Ethics and fairness

09 Feb

Understanding what ethics is, as we have seen in previous posts, is fundamental to understanding what is fair, but great ethics has developed for contemporary idealism, and while neocontractualism is just a truth, the concept of ethics is essential for understand idealistic values.

The Hegelian system can be seen in three parts (only didactic): the idea, nature and the spirit, the idea is the general plan of modern philosophy (on the left the New Hegelians and on the right the Old Hegelians), nature is part essential to discuss contractualism and its aspects, the spirit is divided into: objective, subjective and absolute.

While the absolute refers to the idea of ​​“pure”, objective and subjective dualism are part of contemporary dualism, as for justice, the objective can be divided into: abstract right, morality and ethics.

It is a theme that is too long and profound, as is typical of Hegelian thought, but since consciously or unconsciously it dominates a good part of thought (at least the one that is elaborated on, it is common now not to elaborate and just say, like “simple as that”) , ethics is essential to read it.

In Principles of the Philosophy of Law, in paragraph 142 he writes: “that my will be placed as adequate to the concept and with this and with this overcome and with this its subjectivity preserved”, as is typical of idealism thought, objectivity overlaps subjectivity ( which is characteristic of the subject) and roughly speaking it can be said that here lies the fundamental difference with Paul Ricoeur, as he focuses on what is fair (subjective) and not justice.

The supposed passage from an abstract subjectivity to a substantial one and from a universal to a concrete one is accomplished in this way, ethics is the very definition of what is the good and what is of the subjective will, in the hermeneutic method, there is an intentionality and not a subjectivity .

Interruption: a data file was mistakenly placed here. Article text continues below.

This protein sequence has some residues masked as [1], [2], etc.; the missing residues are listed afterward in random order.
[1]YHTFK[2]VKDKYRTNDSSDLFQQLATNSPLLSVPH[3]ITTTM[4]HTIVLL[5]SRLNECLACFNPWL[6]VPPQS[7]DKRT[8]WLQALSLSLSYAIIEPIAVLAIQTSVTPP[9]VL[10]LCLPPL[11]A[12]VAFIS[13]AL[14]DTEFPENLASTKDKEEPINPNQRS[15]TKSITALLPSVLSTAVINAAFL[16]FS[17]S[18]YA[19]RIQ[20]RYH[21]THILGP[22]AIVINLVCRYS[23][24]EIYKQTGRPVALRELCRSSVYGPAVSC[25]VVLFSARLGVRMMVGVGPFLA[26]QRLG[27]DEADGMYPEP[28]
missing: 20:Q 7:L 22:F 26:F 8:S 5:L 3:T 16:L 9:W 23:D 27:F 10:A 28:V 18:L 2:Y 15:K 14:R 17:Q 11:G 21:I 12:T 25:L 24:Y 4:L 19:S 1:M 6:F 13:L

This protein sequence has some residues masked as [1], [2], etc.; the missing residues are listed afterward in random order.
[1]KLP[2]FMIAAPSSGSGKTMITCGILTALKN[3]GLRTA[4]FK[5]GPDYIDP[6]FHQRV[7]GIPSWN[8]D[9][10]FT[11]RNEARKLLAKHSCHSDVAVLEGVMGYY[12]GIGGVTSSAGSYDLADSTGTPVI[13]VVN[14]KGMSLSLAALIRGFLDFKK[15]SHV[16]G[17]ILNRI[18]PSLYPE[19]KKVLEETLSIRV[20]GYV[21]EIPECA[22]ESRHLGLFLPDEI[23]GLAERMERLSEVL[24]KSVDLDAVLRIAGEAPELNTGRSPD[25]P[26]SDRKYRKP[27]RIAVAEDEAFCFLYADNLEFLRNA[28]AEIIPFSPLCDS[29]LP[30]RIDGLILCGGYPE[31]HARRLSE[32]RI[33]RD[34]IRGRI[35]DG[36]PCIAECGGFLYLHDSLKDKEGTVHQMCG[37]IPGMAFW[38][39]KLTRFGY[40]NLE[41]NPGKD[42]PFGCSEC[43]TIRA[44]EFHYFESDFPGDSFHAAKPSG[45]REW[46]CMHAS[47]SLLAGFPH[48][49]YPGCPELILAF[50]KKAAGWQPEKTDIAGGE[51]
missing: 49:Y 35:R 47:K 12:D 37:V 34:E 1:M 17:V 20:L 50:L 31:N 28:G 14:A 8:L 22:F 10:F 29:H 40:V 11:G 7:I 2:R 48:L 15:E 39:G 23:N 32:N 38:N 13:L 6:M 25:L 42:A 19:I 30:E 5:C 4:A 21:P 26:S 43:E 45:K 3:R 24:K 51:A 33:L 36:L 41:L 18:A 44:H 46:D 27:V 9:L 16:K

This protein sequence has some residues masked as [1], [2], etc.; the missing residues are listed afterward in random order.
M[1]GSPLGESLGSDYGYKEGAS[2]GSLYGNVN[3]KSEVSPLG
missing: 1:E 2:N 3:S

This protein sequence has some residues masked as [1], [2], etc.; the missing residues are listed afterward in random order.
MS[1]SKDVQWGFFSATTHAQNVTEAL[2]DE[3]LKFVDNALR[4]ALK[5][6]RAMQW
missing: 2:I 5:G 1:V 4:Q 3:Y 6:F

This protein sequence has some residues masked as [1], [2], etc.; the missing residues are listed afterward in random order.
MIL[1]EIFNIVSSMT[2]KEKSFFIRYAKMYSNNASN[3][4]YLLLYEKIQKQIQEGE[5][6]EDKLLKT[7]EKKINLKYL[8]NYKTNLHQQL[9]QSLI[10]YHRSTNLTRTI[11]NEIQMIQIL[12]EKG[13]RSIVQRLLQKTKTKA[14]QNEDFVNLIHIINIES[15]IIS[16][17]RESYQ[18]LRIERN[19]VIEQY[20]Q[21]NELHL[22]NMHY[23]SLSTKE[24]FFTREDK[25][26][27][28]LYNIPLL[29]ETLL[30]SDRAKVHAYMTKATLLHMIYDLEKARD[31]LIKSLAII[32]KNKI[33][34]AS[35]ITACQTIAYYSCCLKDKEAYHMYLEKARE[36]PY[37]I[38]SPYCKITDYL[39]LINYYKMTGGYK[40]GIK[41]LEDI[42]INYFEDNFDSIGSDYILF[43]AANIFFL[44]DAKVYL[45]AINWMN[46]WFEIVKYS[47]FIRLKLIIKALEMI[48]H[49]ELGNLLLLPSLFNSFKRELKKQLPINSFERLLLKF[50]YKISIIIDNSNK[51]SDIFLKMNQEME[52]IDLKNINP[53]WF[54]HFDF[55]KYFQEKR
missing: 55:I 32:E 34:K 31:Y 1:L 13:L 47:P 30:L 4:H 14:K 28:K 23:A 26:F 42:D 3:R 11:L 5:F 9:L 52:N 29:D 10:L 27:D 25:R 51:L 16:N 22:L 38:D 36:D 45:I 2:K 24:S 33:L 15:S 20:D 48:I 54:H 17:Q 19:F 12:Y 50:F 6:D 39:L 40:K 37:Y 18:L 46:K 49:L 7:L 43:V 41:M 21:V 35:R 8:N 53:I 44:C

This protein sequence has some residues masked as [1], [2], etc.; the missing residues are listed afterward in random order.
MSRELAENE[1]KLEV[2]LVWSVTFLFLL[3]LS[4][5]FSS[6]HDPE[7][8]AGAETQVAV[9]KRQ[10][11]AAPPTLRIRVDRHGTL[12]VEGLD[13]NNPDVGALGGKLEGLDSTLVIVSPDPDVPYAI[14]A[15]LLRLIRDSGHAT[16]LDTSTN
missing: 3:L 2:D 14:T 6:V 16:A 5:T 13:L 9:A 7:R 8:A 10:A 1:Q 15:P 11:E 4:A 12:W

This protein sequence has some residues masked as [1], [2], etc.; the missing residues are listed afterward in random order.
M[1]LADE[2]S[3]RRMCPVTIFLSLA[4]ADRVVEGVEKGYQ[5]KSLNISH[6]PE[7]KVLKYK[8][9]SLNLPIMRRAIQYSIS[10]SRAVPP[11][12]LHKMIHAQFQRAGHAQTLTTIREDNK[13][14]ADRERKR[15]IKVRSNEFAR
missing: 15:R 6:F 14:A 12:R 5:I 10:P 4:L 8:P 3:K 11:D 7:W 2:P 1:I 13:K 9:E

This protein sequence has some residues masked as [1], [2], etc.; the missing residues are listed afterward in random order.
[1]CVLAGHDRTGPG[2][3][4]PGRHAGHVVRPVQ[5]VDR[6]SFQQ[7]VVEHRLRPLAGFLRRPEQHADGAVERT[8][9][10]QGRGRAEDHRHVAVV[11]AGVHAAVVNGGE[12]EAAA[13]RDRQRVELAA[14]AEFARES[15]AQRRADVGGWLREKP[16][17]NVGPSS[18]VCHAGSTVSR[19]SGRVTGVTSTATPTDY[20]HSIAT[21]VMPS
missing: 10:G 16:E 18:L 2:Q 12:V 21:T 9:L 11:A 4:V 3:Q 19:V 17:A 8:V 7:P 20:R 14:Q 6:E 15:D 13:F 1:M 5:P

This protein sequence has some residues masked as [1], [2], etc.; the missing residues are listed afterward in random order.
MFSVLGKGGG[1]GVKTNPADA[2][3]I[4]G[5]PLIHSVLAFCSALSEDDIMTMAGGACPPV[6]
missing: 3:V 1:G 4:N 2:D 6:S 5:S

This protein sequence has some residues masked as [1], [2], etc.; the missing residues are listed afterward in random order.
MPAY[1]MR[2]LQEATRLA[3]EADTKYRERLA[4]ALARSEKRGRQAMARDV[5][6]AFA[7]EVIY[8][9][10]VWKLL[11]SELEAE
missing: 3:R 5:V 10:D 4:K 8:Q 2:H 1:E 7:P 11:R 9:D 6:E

Thus morality is reduced to social morality, or objective morality, as an individual it can only be realized in community and denies interiority or subjectivity.

However, there is no justice without fair men, and in many moments of history men had to break with tyrants, with false values ​​that were hidden around apparently altruistic social proposals, but whose project was one of domination, we have already differentiated power of domination .

In the hermeneutic perspective, both the unconscious and the imaginary are relevant to understanding a context, and they are almost always based on preconceptions, and the individual wonders how to insert himself in a story, he also wonders what objective action he should perform.

Regarding universality, phenomenology rejects the idea of ​​the “pure” abstract, Ricoeur sees a conflict between solidary particularism and that only a deepening of intercultural aspects can conclude which alleged universals will be recognized universals in different cultures.

When dealing with the issue of justice from the social perspective of goods, Ricoeur deals with the problem by analyzing the purely procedural conception made in Rawls, for him the problem of this conception lies in the fact that it does not realize the heterogeneity of the goods that are involved in terms of their distribution and for which institutions they were defined, political usage, proselytizing and duty-bearing define many institutions.

Ricoeur also analyzes the conflict of duties in the context of solicitude, and uses the case of Medicine in the context of Amnesty International, if he were writing now in the pandemic he would have a beautiful example to question this issue of the distribution of goods, as were the cases of vaccines .



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